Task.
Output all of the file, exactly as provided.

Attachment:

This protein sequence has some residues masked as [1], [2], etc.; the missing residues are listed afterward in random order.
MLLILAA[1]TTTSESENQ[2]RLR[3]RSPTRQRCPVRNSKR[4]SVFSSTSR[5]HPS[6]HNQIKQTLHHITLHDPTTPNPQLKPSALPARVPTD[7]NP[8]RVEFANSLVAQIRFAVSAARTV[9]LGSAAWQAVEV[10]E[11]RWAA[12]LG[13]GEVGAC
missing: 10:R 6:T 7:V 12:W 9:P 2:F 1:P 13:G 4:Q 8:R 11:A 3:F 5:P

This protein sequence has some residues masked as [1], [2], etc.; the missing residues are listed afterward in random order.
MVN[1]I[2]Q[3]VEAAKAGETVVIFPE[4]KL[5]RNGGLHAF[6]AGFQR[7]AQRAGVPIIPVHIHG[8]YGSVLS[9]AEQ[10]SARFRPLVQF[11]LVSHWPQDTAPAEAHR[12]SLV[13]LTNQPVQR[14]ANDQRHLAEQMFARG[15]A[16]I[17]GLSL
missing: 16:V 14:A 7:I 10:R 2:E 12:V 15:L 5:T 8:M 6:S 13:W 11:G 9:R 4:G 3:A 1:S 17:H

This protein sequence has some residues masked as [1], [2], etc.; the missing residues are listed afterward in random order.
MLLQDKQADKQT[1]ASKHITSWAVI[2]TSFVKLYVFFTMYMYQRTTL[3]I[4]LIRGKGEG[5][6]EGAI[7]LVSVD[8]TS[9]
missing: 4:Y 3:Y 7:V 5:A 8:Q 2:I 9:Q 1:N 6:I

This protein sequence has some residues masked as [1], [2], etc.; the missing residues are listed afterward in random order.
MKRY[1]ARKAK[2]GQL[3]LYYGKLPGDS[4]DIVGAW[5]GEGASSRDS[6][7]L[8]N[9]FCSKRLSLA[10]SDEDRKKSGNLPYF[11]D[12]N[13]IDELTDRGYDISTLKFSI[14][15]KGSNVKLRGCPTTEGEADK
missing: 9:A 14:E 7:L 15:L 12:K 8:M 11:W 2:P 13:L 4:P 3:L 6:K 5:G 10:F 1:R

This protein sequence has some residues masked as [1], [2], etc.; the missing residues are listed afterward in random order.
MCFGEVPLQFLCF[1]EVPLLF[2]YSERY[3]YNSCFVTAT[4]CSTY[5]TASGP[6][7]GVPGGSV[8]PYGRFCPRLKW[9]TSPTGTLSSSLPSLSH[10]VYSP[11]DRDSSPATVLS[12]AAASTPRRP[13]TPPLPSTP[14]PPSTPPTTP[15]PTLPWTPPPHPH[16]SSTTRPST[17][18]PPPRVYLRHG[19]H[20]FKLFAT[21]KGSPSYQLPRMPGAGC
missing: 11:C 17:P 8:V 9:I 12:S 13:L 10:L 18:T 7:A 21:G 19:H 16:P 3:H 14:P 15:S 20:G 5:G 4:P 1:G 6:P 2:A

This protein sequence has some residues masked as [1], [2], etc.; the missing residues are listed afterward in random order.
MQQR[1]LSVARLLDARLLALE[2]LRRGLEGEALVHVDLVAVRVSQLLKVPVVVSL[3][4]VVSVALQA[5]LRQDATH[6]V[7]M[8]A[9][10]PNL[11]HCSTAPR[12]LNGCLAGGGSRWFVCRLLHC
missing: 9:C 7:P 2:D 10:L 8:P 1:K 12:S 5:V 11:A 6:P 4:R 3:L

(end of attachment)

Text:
This protein sequence has some residues masked as [1], [2], etc.; the missing residues are listed afterward in random order.
MLLILAA[1]TTTSESENQ[2]RLR[3]RSPTRQRCPVRNSKR[4]SVFSSTSR[5]HPS[6]HNQIKQTLHHITLHDPTTPNPQLKPSALPARVPTD[7]NP[8]RVEFANSLVAQIRFAVSAARTV[9]LGSAAWQAVEV[10]E[11]RWAA[12]LG[13]GEVGAC
missing: 10:R 6:T 7:V 12:W 9:P 2:F 1:P 13:G 4:Q 8:R 11:A 3:F 5:P

This protein sequence has some residues masked as [1], [2], etc.; the missing residues are listed afterward in random order.
MVN[1]I[2]Q[3]VEAAKAGETVVIFPE[4]KL[5]RNGGLHAF[6]AGFQR[7]AQRAGVPIIPVHIHG[8]YGSVLS[9]AEQ[10]SARFRPLVQF[11]LVSHWPQDTAPAEAHR[12]SLV[13]LTNQPVQR[14]ANDQRHLAEQMFARG[15]A[16]I[17]GLSL
missing: 16:V 14:A 7:I 10:R 2:E 12:V 15:L 5:T 8:M 6:S 13:W 11:G 9:R 4:G 3:A 1:S 17:H

This protein sequence has some residues masked as [1], [2], etc.; the missing residues are listed afterward in random order.
MLLQDKQADKQT[1]ASKHITSWAVI[2]TSFVKLYVFFTMYMYQRTTL[3]I[4]LIRGKGEG[5][6]EGAI[7]LVSVD[8]TS[9]
missing: 4:Y 3:Y 7:V 5:A 8:Q 2:I 9:Q 1:N 6:I

This protein sequence has some residues masked as [1], [2], etc.; the missing residues are listed afterward in random order.
MKRY[1]ARKAK[2]GQL[3]LYYGKLPGDS[4]DIVGAW[5]GEGASSRDS[6][7]L[8]N[9]FCSKRLSLA[10]SDEDRKKSGNLPYF[11]D[12]N[13]IDELTDRGYDISTLKFSI[14][15]KGSNVKLRGCPTTEGEADK
missing: 9:A 14:E 7:L 15:L 12:K 8:M 11:W 2:P 13:L 4:P 3:L 6:K 5:G 10:F 1:R

This protein sequence has some residues masked as [1], [2], etc.; the missing residues are listed afterward in random order.
MCFGEVPLQFLCF[1]EVPLLF[2]YSERY[3]YNSCFVTAT[4]CSTY[5]TASGP[6][7]GVPGGSV[8]PYGRFCPRLKW[9]TSPTGTLSSSLPSLSH[10]VYSP[11]DRDSSPATVLS[12]AAASTPRRP[13]TPPLPSTP[14]PPSTPPTTP[15]PTLPWTPPPHPH[16]SSTTRPST[17][18]PPPRVYLRHG[19]H[20]FKLFAT[21]KGSPSYQLPRMPGAGC
missing: 11:C 17:P 8:V 9:I 12:S 13:L 10:L 18:T 7:A 21:G 19:H 16:P 3:H 14:P 15:S 20:G 5:G 4:P 1:G 6:P 2:A

This protein sequence has some residues masked as [1], [2], etc.; the missing residues are listed afterward in random order.
MQQR[1]LSVARLLDARLLALE[2]LRRGLEGEALVHVDLVAVRVSQLLKVPVVVSL[3][4]VVSVALQA[5]LRQDATH[6]V[7]M[8]A[9][10]PNL[11]HCSTAPR[12]LNGCLAGGGSRWFVCRLLHC
missing: 9:C 7:P 2:D 10:L 8:P 1:K 12:S 5:V 11:A 6:P 4:R 3:L